Whenever friends see my bobbin lace they are so impressed. I keep telling them I’m a beginner and they are seeing the impressive ‘tools’ and not the lace itself. It’s not very often someone believes me. Which means I am very excited that one friend was inspired to try her hand at lace. I sent her photos of a bookmark I’m working on with all its mistakes and asked her if, now that she has done some lace, she believe me when I say I’m a beginner. She does.
I’m a beginner, but I started back in the early 1980s. There was a woman who owned a shop with all things fiber. Weaving, spinning, lacemaking, knitting, etc. I signed up for a course on bobbin lace because she had said at that time it was dying out. I didn’t like the idea of old ways being forgotten. Now, of course, it’s had quite a resurgence.
The course ended up being a gathering of lacemakers who brought their projects each week. It really wasn’t a beginner course. I was given basics and left to my own limited talent to figure it out. Back then there were books but I struggle learning from diagrams. So I worked on it some and fell in love with all the paraphernalia. And then I put it all away.
I’d pull it out occasionally, but it was frustrating. Until the advent of the internet and YouTube. Wow. Now when I’m trying to figure out a ground or pattern, I look it up on YouTube and find wonderful videos.
Right now I’ve spent months making bookmarks. Bobbin lace is extremely slow. Plus, I’m slow. So it takes me at least sixteen hours for a simple pattern. I’m making them for an upcoming arts festival where we’ll have books for sale. Once I’m done with that festival I’m going to try my hand at a big project – a Celtic wall hanging. I already know I’m going to be spending a lot of time on YouTube and tearfully asking my husband to show me what to do. These bookmarks typically use around twenty pairs of bobbins. The wall hanging will take 161 pairs and a much larger Belgian pillow. My sister has been roped into helping me bead all those bobbins.
By the way, he has helped me a lot on lacemaking. He doesn’t know anything about it but has one of those brains that can figure stuff out anyway.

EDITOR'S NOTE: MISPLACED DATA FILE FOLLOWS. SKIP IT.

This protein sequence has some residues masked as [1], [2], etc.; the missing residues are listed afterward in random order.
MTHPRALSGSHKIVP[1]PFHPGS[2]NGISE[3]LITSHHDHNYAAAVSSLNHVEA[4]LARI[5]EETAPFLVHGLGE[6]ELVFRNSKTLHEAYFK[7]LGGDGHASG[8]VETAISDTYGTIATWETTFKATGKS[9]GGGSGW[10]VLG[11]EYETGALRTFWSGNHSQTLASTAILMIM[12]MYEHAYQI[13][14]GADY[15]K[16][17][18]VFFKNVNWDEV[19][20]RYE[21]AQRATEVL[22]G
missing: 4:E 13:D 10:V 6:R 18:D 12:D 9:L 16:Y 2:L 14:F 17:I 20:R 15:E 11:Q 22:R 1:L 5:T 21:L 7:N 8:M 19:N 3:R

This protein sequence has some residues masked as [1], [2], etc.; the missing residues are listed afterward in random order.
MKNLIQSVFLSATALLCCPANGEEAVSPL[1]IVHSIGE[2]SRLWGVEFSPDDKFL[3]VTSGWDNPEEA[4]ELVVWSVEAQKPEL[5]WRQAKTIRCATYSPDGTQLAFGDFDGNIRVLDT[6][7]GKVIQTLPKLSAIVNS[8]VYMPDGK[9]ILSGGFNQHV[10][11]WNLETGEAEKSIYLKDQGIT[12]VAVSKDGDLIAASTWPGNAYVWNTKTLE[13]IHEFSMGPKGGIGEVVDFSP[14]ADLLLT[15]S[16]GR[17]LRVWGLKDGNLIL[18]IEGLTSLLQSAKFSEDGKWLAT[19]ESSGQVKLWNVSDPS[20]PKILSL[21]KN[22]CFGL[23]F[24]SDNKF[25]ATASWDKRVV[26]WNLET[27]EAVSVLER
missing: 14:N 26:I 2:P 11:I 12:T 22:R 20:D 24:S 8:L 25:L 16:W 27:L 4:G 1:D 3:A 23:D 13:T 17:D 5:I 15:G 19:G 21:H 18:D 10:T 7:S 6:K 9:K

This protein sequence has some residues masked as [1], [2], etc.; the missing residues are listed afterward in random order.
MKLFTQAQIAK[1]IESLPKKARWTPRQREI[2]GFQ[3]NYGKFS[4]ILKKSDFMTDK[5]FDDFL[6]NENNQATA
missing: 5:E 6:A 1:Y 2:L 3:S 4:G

What I’m doing is called Torchon lace. It’s a good beginner lace and very straightforward. There are other types that I aspire to, like Bedfordshire, Cluny, and Maltese that might look more like what you picture when you think of lace.
I use East Midland, or English bobbins. What kinds you use is determined by how you like to move bobbins, (palm up or palm down), what type of pillow you’re using, and what kind of lace you’re making. Midland bobbins have beads that act as weights to keep tension on the threads and to keep the bobbins from spinning and putting unwanted twists on the threads. In old days some people chose colors or shapes of beads for reasons like warding off evil spirits. I have some that are teardrop shaped that are African wedding beads. But most of my beads come from thrift-store necklaces. It’s the beads that always catch people’s eyes and make them think I’m an expert. They look impressive.
In the photo below you will see two odd bobbins tied with thread to one of the English bobbins. That fat little thing is a Belgian bobbin. I don’t like using them on the type of pillow I use because they spin too much. But they are a common style. I’m using it in the photo because I ran out of thread on my bobbin and had to add one and this way I can clearly see which is the add-on. In the background you will see some wooden sticks. Those are very old bobbins my sister gave me. My friend used clothespins which is an excellent way to start. It allows you to see how you like to handle the bobbins and also saves you investing money until you find out if you like lacemaking. There is a wonderful sound to bobbins being worked. Look up bobbin lace making on YouTube and listen.
Bobbin lace has a long history that is, honestly, awful. Girls as young as four would start with making the prickings, or patterns. Most times they were leashed to their chairs to keep them still. In medieval times, light was limited and many lacemakers were practically blind by their late teens. Lace was worn only by the rich because of how time consuming it was. If a king had a daughter, lacemakers would be commissioned at her birth to start on the lace for her wedding. Granted, those daughters were usually married quite young.
This blog post could be novel-length about lace so I’ll try to restrain myself. I hope it makes you look at lace differently. And that maybe you’ll go to the internet and look up images of types of bobbin lace, or look at images of antique bobbin lace. Read up on the long history of lacemaking. Go to YouTube and look up Elena Kanagy-Loux and how she started with lacemaking. You will see a lace collar she was commissioned to make for the late Ruth Bader Ginsburg.
And maybe you might decide to put some thread on clothespins.
Just remember, you might get sucked in and start haunting thrift stores for old necklaces and realizing I’m a beginner.